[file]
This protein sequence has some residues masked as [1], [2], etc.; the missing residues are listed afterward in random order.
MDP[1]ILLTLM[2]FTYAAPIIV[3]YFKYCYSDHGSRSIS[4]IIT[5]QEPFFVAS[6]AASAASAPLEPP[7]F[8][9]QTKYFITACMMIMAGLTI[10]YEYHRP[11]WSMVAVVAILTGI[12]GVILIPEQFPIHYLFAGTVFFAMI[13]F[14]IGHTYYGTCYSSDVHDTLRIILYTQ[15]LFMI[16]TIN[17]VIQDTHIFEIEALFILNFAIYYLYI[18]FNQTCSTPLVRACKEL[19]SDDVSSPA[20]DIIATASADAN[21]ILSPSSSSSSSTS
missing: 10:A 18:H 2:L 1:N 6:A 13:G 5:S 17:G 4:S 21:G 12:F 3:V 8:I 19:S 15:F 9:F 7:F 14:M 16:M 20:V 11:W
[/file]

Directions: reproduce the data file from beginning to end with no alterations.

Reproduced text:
This protein sequence has some residues masked as [1], [2], etc.; the missing residues are listed afterward in random order.
MDP[1]ILLTLM[2]FTYAAPIIV[3]YFKYCYSDHGSRSIS[4]IIT[5]QEPFFVAS[6]AASAASAPLEPP[7]F[8][9]QTKYFITACMMIMAGLTI[10]YEYHRP[11]WSMVAVVAILTGI[12]GVILIPEQFPIHYLFAGTVFFAMI[13]F[14]IGHTYYGTCYSSDVHDTLRIILYTQ[15]LFMI[16]TIN[17]VIQDTHIFEIEALFILNFAIYYLYI[18]FNQTCSTPLVRACKEL[19]SDDVSSPA[20]DIIATASADAN[21]ILSPSSSSSSSTS
missing: 10:A 18:H 2:L 1:N 6:A 13:G 5:S 17:G 4:S 21:G 12:F 3:V 8:I 19:S 15:F 9:F 7:F 14:M 16:M 20:V 11:W